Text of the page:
Nor were the financial interests of the nation’s high-volume dog breeders and puppy mill operators neglected in the package, which blatantly targets animal rescue groups with the obvious goal of making it harder and costlier for them to bring rescued animals into the U.S. At a time when climate change is driving increasing need for such rescues, this provision to extinguish global animal rescue efforts is especially concerning; its definitions impose potential civil and criminal liability onto animal rescue organizations bringing dogs from foreign countries to place them with shelter partners so they can find new homes in the U.S. This language in this Farm Bill provides a gift to American Kennel Club breeders and puppy millers who turn a handsome profit from animal sales. When our Humane Society International colleagues and other organizations conduct international rescue operations with the goal of seeing animals adopted into loving homes, not sold at payday lender-type prices through a Petland store, for example, it threatens the AKC’s dog-buying business model.

The Committee also failed to include pro-animal bipartisan measures pertaining to Animal Welfare Act enforcement by the U.S. Department of Agriculture such as those that have been enacted in previous Farm Bills. This time around, natural candidates would have been the Better CARE for Animals Act and Puppy Protection Act, two bills that would hold USDA-regulated facilities accountable and improve the standards of care for animals living in puppy mills and other facilities. All the committee did here was produce a request for a report on enforcement from the USDA. There are enough reports on the agency’s shelf already. What we need is action to hold cited violators seriously accountable.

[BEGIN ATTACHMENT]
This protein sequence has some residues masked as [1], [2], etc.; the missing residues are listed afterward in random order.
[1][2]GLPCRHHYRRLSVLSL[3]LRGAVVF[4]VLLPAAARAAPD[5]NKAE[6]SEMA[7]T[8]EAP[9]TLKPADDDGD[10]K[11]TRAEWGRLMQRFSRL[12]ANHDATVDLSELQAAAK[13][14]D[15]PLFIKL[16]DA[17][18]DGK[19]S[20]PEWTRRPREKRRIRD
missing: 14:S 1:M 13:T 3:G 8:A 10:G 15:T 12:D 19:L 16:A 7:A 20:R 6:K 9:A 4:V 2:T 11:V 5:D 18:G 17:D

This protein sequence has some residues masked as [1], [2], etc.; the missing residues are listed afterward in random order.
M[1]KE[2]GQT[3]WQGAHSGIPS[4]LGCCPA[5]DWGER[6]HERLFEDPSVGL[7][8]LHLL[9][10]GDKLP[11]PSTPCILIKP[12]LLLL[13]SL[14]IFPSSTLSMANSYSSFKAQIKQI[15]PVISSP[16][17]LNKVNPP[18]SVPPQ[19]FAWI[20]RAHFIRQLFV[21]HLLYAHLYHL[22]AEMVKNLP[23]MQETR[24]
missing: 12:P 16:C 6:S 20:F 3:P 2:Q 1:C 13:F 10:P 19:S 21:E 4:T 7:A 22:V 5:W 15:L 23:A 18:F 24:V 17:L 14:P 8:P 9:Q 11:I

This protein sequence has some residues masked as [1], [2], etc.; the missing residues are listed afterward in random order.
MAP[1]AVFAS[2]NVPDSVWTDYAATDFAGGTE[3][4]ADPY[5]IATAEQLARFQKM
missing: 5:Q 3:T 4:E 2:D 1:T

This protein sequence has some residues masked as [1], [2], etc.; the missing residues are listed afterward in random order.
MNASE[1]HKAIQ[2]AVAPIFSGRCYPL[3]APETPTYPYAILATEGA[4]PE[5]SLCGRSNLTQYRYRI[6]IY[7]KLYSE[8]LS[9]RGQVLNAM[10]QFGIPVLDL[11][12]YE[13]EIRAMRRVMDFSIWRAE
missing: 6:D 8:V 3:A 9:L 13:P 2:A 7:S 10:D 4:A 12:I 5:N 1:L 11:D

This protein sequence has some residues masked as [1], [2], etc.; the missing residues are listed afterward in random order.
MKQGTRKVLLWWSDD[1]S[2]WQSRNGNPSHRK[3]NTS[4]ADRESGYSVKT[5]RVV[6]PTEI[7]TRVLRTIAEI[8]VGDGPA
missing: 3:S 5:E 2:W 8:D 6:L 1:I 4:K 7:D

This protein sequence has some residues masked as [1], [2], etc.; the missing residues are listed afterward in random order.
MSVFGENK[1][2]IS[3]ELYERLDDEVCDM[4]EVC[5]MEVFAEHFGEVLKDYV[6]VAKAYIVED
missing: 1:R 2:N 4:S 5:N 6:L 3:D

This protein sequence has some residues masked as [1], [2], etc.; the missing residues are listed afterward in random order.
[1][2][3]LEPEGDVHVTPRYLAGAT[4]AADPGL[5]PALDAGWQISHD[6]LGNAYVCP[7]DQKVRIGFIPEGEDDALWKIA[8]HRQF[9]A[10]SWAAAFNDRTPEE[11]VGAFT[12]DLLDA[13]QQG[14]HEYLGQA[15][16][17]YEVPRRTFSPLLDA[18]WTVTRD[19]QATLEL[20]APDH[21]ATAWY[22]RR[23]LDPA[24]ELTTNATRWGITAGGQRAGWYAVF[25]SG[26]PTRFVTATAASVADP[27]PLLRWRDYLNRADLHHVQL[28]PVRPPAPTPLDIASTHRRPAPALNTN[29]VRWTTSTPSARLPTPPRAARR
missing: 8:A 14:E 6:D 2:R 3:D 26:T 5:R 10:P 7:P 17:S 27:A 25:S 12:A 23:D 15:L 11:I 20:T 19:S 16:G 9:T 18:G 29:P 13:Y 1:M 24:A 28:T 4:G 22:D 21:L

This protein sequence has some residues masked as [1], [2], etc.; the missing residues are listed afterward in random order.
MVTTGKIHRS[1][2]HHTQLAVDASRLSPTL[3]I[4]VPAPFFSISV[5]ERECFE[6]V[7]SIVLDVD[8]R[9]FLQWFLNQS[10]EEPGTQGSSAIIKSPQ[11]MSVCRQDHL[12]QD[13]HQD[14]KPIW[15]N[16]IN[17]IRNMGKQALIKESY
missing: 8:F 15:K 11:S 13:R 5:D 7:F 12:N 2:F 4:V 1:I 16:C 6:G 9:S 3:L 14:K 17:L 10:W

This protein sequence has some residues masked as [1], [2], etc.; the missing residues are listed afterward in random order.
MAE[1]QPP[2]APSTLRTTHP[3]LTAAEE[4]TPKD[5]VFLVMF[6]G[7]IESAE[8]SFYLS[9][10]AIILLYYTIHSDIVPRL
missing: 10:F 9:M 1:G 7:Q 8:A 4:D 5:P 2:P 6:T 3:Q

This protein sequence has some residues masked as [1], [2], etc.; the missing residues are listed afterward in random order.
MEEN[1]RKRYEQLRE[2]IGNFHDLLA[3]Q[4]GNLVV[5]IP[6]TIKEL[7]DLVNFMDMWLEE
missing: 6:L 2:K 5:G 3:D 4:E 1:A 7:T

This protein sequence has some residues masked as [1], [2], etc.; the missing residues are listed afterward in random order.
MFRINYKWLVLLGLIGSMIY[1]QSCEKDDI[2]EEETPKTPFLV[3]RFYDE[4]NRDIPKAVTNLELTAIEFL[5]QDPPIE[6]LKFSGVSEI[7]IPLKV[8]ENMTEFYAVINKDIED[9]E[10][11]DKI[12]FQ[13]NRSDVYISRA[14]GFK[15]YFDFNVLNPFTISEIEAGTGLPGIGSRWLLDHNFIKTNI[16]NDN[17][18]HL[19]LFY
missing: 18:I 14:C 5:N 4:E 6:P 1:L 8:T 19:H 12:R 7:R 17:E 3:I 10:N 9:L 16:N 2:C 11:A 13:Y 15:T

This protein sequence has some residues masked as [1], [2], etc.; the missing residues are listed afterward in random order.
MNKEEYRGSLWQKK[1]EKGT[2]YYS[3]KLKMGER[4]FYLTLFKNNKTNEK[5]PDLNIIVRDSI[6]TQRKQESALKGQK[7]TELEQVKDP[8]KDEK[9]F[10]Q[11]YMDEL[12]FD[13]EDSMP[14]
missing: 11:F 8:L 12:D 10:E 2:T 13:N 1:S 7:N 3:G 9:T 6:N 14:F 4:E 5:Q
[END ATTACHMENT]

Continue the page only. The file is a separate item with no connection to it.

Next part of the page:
Nor did the framers of this Farm Bill let an opportunity to weaken the Endangered Species Act go to waste. They included a provision that exempts the U.S. Forest Service and the Bureau of Land Management from consulting with the U.S. Fish and Wildlife Service on land management plans when critical habitat is newly designated or a species within such forests is newly listed as threatened or endangered.

Four Democrats joined the Republicans on the committee to pass the bill and there can be no sugarcoating its damaging consequences if passed in this form. This Farm Bill is an undisguised attempt to boost the profits of factory farms to the detriment of consumers, more humane farmers, state governments and the environment. Pretty obviously, too, the chair kept his door wide open to other special interests responsible for animal suffering and misery, and, worse, encouraged them. In an era of unprecedented support for the humane cause from Americans of all stripes, Chair Thompson and the other members who voted for it are aiming to take the nation dramatically backward on animal welfare.

That said, this fight is not over. We’ll fight this harmful Farm Bill in the full House. Moreover, we expect to find the animal welfare bar set higher in the Senate Agriculture Committee, and we won’t miss a beat in our efforts to keep these undeserving measures out of the Senate Farm Bill and the final package. The good of animals and people now and in the future depends on it.

Kitty Block is CEO of the Humane Society of the United States.